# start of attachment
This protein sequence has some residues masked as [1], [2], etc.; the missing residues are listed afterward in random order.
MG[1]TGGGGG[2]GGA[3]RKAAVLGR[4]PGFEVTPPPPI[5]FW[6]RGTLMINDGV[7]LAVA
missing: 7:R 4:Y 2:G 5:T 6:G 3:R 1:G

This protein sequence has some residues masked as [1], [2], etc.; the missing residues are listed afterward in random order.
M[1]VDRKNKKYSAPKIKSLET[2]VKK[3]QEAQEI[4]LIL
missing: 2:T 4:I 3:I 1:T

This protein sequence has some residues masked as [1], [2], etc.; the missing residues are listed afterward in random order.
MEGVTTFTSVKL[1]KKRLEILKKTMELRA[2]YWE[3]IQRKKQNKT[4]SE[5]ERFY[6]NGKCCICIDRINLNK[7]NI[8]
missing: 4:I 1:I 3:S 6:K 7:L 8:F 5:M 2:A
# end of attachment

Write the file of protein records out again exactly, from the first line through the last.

This protein sequence has some residues masked as [1], [2], etc.; the missing residues are listed afterward in random order.
MG[1]TGGGGG[2]GGA[3]RKAAVLGR[4]PGFEVTPPPPI[5]FW[6]RGTLMINDGV[7]LAVA
missing: 7:R 4:Y 2:G 5:T 6:G 3:R 1:G

This protein sequence has some residues masked as [1], [2], etc.; the missing residues are listed afterward in random order.
M[1]VDRKNKKYSAPKIKSLET[2]VKK[3]QEAQEI[4]LIL
missing: 2:T 4:I 3:I 1:T

This protein sequence has some residues masked as [1], [2], etc.; the missing residues are listed afterward in random order.
MEGVTTFTSVKL[1]KKRLEILKKTMELRA[2]YWE[3]IQRKKQNKT[4]SE[5]ERFY[6]NGKCCICIDRINLNK[7]NI[8]
missing: 4:I 1:I 3:S 6:K 7:L 8:F 5:M 2:A